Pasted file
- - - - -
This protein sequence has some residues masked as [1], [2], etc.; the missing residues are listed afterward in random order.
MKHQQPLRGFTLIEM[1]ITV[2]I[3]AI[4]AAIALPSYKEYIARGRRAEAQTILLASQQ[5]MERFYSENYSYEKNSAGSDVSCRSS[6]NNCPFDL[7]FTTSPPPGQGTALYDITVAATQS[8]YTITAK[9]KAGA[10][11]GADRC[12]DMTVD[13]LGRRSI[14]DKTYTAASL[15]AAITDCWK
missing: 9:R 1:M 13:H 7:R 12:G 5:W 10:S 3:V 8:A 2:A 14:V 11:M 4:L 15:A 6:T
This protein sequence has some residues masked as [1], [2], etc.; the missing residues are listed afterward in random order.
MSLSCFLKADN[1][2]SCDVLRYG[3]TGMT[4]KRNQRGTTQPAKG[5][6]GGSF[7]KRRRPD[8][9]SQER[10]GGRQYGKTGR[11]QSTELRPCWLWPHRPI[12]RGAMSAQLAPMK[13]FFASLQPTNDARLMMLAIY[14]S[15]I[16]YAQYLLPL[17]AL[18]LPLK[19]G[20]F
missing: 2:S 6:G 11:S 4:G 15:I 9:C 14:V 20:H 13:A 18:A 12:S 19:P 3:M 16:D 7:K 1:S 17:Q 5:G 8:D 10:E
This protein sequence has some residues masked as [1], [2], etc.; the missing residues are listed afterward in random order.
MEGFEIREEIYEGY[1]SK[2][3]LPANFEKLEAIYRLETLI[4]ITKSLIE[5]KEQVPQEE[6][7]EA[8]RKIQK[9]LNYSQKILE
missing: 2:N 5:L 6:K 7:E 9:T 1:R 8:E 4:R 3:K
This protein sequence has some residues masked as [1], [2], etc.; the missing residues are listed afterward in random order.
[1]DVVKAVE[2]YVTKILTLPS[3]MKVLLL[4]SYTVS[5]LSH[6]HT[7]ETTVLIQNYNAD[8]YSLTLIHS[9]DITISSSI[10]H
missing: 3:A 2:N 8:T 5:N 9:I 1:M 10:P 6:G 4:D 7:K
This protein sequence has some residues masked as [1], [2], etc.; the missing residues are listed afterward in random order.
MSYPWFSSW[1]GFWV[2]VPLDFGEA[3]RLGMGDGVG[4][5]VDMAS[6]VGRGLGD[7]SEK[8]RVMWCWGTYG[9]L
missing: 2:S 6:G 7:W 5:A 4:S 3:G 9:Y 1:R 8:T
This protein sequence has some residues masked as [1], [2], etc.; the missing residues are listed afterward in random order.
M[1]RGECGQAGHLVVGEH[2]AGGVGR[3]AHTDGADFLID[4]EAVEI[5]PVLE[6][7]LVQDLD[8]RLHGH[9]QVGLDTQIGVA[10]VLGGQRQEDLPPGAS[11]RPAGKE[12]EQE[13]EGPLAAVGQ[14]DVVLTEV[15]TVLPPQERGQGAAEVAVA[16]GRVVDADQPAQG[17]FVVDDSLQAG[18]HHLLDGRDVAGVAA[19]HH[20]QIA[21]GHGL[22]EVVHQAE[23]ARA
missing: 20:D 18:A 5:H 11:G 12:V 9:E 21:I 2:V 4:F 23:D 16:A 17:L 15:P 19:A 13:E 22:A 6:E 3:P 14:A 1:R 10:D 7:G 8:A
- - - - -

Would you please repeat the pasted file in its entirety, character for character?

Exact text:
This protein sequence has some residues masked as [1], [2], etc.; the missing residues are listed afterward in random order.
MKHQQPLRGFTLIEM[1]ITV[2]I[3]AI[4]AAIALPSYKEYIARGRRAEAQTILLASQQ[5]MERFYSENYSYEKNSAGSDVSCRSS[6]NNCPFDL[7]FTTSPPPGQGTALYDITVAATQS[8]YTITAK[9]KAGA[10][11]GADRC[12]DMTVD[13]LGRRSI[14]DKTYTAASL[15]AAITDCWK
missing: 9:R 1:M 13:H 7:R 12:G 5:W 10:S 3:V 8:A 2:A 14:V 11:M 4:L 15:A 6:T
This protein sequence has some residues masked as [1], [2], etc.; the missing residues are listed afterward in random order.
MSLSCFLKADN[1][2]SCDVLRYG[3]TGMT[4]KRNQRGTTQPAKG[5][6]GGSF[7]KRRRPD[8][9]SQER[10]GGRQYGKTGR[11]QSTELRPCWLWPHRPI[12]RGAMSAQLAPMK[13]FFASLQPTNDARLMMLAIY[14]S[15]I[16]YAQYLLPL[17]AL[18]LPLK[19]G[20]F
missing: 2:S 6:G 11:S 4:G 15:I 9:C 14:V 20:H 13:A 18:A 12:S 19:P 3:M 16:D 7:K 1:S 17:Q 5:G 8:D 10:E
This protein sequence has some residues masked as [1], [2], etc.; the missing residues are listed afterward in random order.
MEGFEIREEIYEGY[1]SK[2][3]LPANFEKLEAIYRLETLI[4]ITKSLIE[5]KEQVPQEE[6][7]EA[8]RKIQK[9]LNYSQKILE
missing: 2:N 5:L 6:K 7:E 9:T 1:R 8:E 4:R 3:K
This protein sequence has some residues masked as [1], [2], etc.; the missing residues are listed afterward in random order.
[1]DVVKAVE[2]YVTKILTLPS[3]MKVLLL[4]SYTVS[5]LSH[6]HT[7]ETTVLIQNYNAD[8]YSLTLIHS[9]DITISSSI[10]H
missing: 3:A 2:N 8:T 5:N 9:I 1:M 10:P 6:G 4:D 7:K
This protein sequence has some residues masked as [1], [2], etc.; the missing residues are listed afterward in random order.
MSYPWFSSW[1]GFWV[2]VPLDFGEA[3]RLGMGDGVG[4][5]VDMAS[6]VGRGLGD[7]SEK[8]RVMWCWGTYG[9]L
missing: 2:S 6:G 7:W 5:A 4:S 3:G 9:Y 1:R 8:T
This protein sequence has some residues masked as [1], [2], etc.; the missing residues are listed afterward in random order.
M[1]RGECGQAGHLVVGEH[2]AGGVGR[3]AHTDGADFLID[4]EAVEI[5]PVLE[6][7]LVQDLD[8]RLHGH[9]QVGLDTQIGVA[10]VLGGQRQEDLPPGAS[11]RPAGKE[12]EQE[13]EGPLAAVGQ[14]DVVLTEV[15]TVLPPQERGQGAAEVAVA[16]GRVVDADQPAQG[17]FVVDDSLQAG[18]HHLLDGRDVAGVAA[19]HH[20]QIA[21]GHGL[22]EVVHQAE[23]ARA
missing: 20:D 18:A 5:H 11:G 12:V 9:E 21:I 2:V 4:F 23:D 16:A 17:L 15:P 19:A 13:E 22:A 6:E 3:P 14:A 1:R 10:D 7:G 8:A